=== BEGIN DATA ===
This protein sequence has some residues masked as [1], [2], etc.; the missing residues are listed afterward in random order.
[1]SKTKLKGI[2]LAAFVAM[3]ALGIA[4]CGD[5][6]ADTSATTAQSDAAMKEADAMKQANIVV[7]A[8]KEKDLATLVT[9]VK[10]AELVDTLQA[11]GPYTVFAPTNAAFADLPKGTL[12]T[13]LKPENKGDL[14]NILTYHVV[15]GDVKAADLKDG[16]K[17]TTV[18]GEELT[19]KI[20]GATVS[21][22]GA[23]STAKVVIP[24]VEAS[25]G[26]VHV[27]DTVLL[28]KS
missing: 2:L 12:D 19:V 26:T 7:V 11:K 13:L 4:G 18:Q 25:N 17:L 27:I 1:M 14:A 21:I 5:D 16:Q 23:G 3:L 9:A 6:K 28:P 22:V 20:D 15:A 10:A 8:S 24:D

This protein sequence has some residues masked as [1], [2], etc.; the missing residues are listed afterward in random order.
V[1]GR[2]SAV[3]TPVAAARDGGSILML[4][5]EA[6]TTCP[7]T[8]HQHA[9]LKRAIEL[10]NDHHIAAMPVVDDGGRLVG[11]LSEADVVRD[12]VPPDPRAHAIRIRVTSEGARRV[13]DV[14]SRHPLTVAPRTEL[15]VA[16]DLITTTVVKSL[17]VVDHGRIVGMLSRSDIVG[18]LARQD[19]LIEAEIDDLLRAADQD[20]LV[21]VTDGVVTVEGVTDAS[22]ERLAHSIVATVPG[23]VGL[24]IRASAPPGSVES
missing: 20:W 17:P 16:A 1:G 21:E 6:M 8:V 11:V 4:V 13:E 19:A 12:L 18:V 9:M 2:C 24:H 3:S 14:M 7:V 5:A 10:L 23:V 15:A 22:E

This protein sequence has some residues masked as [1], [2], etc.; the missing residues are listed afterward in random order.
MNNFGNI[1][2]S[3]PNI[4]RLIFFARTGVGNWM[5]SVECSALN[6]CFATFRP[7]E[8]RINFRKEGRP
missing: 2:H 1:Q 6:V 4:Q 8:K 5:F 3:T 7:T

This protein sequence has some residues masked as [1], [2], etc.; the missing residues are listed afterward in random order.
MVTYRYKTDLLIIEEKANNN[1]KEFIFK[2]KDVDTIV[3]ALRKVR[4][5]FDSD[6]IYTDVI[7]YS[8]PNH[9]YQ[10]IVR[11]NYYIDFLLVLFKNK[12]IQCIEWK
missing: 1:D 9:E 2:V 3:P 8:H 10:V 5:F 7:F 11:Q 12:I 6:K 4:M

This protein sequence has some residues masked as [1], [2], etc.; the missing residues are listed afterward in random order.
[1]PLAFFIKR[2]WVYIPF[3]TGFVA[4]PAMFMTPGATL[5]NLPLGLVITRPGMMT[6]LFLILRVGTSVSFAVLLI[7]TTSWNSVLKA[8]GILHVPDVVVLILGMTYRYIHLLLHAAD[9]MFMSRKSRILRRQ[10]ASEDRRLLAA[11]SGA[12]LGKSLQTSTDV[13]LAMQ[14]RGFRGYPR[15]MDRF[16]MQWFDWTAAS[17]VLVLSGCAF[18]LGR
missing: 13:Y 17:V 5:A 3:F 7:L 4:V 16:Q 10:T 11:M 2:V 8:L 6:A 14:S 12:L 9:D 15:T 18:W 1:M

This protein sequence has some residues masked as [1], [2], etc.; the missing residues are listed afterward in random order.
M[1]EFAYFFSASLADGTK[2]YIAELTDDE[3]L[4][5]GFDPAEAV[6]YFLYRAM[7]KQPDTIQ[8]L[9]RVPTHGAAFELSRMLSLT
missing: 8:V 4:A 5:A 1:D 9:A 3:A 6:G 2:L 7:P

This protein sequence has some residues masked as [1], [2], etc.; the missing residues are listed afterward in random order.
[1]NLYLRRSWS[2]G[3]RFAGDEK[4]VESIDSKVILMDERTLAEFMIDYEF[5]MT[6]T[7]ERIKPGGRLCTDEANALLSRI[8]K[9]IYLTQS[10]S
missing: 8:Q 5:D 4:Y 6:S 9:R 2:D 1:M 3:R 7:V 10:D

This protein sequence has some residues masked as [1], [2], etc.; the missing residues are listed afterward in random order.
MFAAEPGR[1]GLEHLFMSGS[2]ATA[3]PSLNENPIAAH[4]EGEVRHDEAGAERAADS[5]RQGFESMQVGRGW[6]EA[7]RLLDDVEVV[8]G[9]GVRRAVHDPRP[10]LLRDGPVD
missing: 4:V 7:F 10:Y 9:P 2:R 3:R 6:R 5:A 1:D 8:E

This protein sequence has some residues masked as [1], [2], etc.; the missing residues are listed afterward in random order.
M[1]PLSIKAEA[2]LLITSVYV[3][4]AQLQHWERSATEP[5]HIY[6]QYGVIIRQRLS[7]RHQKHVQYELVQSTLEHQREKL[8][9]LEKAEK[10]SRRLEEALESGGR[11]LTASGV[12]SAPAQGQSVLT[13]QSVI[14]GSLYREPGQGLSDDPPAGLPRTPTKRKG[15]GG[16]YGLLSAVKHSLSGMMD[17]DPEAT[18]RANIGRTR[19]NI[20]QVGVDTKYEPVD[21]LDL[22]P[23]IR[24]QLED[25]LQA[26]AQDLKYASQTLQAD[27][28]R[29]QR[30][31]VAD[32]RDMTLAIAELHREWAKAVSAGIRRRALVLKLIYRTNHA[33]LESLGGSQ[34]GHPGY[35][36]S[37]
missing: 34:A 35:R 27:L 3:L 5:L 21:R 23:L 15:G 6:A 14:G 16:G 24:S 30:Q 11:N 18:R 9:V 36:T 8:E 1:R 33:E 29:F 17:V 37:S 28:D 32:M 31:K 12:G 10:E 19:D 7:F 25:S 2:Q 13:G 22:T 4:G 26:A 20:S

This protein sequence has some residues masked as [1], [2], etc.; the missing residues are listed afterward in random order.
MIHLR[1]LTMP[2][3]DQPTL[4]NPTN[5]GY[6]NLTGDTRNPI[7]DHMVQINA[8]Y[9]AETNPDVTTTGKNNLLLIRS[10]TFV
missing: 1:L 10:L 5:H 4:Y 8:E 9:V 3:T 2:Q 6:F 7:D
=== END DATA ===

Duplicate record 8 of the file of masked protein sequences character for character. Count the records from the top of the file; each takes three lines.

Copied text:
This protein sequence has some residues masked as [1], [2], etc.; the missing residues are listed afterward in random order.
MFAAEPGR[1]GLEHLFMSGS[2]ATA[3]PSLNENPIAAH[4]EGEVRHDEAGAERAADS[5]RQGFESMQVGRGW[6]EA[7]RLLDDVEVV[8]G[9]GVRRAVHDPRP[10]LLRDGPVD
missing: 4:V 7:F 10:Y 9:P 2:R 3:R 6:R 5:A 1:D 8:E